Holders of accounts at RBTT Bank in St. Vincent are being advised to seek advice and make their own decision about closing their accounts in light of an EC$25 monthly service fee the bank introduced on Monday.
“I would tell persons to make their own judgment,” Prime Minister and Minister of Finance, Ralph Gonsalves said on Boom FM on Tuesday, one day after Opposition Leader Arnhim Eustace told listeners to his weekly programme on NICE Radio to seek advice before making a decision.
Gonsalves said the fees “just came out of nowhere and they are excessive” and said if a depositor has a sufficiency of money and feel they can bear the EC$300 annual fee, they can choose to do so.
“If not, move it and put it somewhere else. The only thing is this: I believe that RBTT is not mourning the loss of a number of small accounts you know. Because it is expensive for them to maintain small accounts,” Gonsalves said.
He said he had been waiting for the Eastern Caribbean Central Bank to make a statement on the matter — which they did on Monday.
The ECCB said it was concerned about the fees that some commercial banks across the currency union has levelled on accounts, but noted that it does not have the legislative authority to regulate these fees.
Gonsalves said he has repeatedly raised the issue of these charges at meetings of the Monetary Council of the Eastern Caribbean Currency Union.
He said he has also raised the issue with the previous and current governor of the ECCB.
“They, of course, quite properly respond by saying they have no legislative control, neither do we, over a bank imposing certain fees and charges.
“Those are matters which the market determines, though of course, the Central Bank, upon a decision by the monetary council, would determine minimum deposit rates,” Gonsalves said.
He said there are persons who look at what RBTT has done and raise legitimate questions that the matter should have been discussed in advance or they should have given proper notice.
Gonsalves noted that a small depositor who has $1,000 in an account at the beginning of the year and does not make any further deposits would have $700 at the end of the year.
“People, naturally, would protest, and I think they reach a tipping point,” he said.
Gonsalves said he was worried about Bank of St. Vincent and the Grenadines — in which the government owns significant shares.
He said that some of the persons who have closed accounts at RBTT would move to BoSVG, or go to the credit unions, adding that credit unions’ bank with BoSVG.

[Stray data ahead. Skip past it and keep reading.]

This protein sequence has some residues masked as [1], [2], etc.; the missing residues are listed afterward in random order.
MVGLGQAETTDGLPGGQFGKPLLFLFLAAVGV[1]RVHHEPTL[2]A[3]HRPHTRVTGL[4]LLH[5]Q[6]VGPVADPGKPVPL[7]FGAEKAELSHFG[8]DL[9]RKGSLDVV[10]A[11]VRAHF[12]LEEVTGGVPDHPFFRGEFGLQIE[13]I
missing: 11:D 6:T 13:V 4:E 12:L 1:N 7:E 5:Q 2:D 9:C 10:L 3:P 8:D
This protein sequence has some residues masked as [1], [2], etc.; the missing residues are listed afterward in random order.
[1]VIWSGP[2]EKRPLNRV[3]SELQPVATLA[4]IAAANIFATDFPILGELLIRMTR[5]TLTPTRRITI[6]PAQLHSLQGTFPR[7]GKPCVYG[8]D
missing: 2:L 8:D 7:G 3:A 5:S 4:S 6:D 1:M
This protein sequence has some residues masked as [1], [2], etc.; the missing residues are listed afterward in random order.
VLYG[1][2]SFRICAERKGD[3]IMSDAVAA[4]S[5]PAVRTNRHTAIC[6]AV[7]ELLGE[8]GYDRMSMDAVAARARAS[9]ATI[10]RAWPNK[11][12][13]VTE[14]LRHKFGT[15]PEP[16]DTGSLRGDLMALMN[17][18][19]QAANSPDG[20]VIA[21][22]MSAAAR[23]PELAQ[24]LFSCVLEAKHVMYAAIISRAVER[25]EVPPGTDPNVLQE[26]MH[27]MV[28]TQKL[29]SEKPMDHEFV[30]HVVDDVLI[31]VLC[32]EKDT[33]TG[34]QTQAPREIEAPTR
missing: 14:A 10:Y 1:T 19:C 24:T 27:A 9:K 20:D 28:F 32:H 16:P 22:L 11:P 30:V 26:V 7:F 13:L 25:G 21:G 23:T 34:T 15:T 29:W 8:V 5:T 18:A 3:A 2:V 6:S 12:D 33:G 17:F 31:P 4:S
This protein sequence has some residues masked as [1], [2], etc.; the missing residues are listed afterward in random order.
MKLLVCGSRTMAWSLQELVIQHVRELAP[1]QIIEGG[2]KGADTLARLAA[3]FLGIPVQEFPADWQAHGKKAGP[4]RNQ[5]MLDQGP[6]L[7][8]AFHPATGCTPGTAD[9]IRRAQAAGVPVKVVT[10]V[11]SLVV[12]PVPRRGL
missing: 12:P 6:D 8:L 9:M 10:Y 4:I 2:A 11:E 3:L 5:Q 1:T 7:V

“Some people say — quite cynically — RBTT decided to do it and hoping that people would withdraw their money — the small ones,” Gonsalves said.
Asked if he was concerned about the run on the bank, Gonsalves said:
“It is not a run as a consequence of the banking system being flawed or RBTT is insolvent or there is a threat if insolvency. That is not the case. These are people who are moving their money because ‘I have a small account, and even if I don’t have a small account, I moving my money as a matter of principle, from you because you put this charge. You didn’t tell me anything’ and they will go to another bank,” the Prime Minister said.
On Monday, Eustace urged the public to consider whether RBTT has introduced the fees because it has a lot of cash but few persons who are coming to borrow, and therefore the charges were intended to substantiate their income.
He described as “old talk, foolishness”, calls to protest the bank because of the fees.
Eustace called on depositors to go the bank and ensure that they understand the process and see if the fees apply to their account before deciding to close it.
“I am asking persons to ensure, as far as they can, by taking to their bankers when they go in there to move their money, to see whether it is really necessary to move their money.”
He noted that persons who had joint accounts can no longer send a card overseas for the signatories to sign, but have to come to the bank in person to do so.
“I am not saying that you must not remove your money if you are uncomfortable, but recognise that in doing so there are implications and make sure that you have the minimum implications that will come to you. All I am saying, take more care with the exercise and ensure that you are not doing more harm to yourself and your finances than you are doing good.”
He, an economist, said he believes that some of the economists and accountants in SVG should do the public a service by explaining what a lot of the development in the banking sector mean.
“I am a politician so people would say, ‘He doing that for politics.’ But, people are faced with the problem today. Not next year. They are faced with it now. While I am speaking now, there are people in the bank down there who are making those decisions every minute. I am saying, take heed,” Eustace said.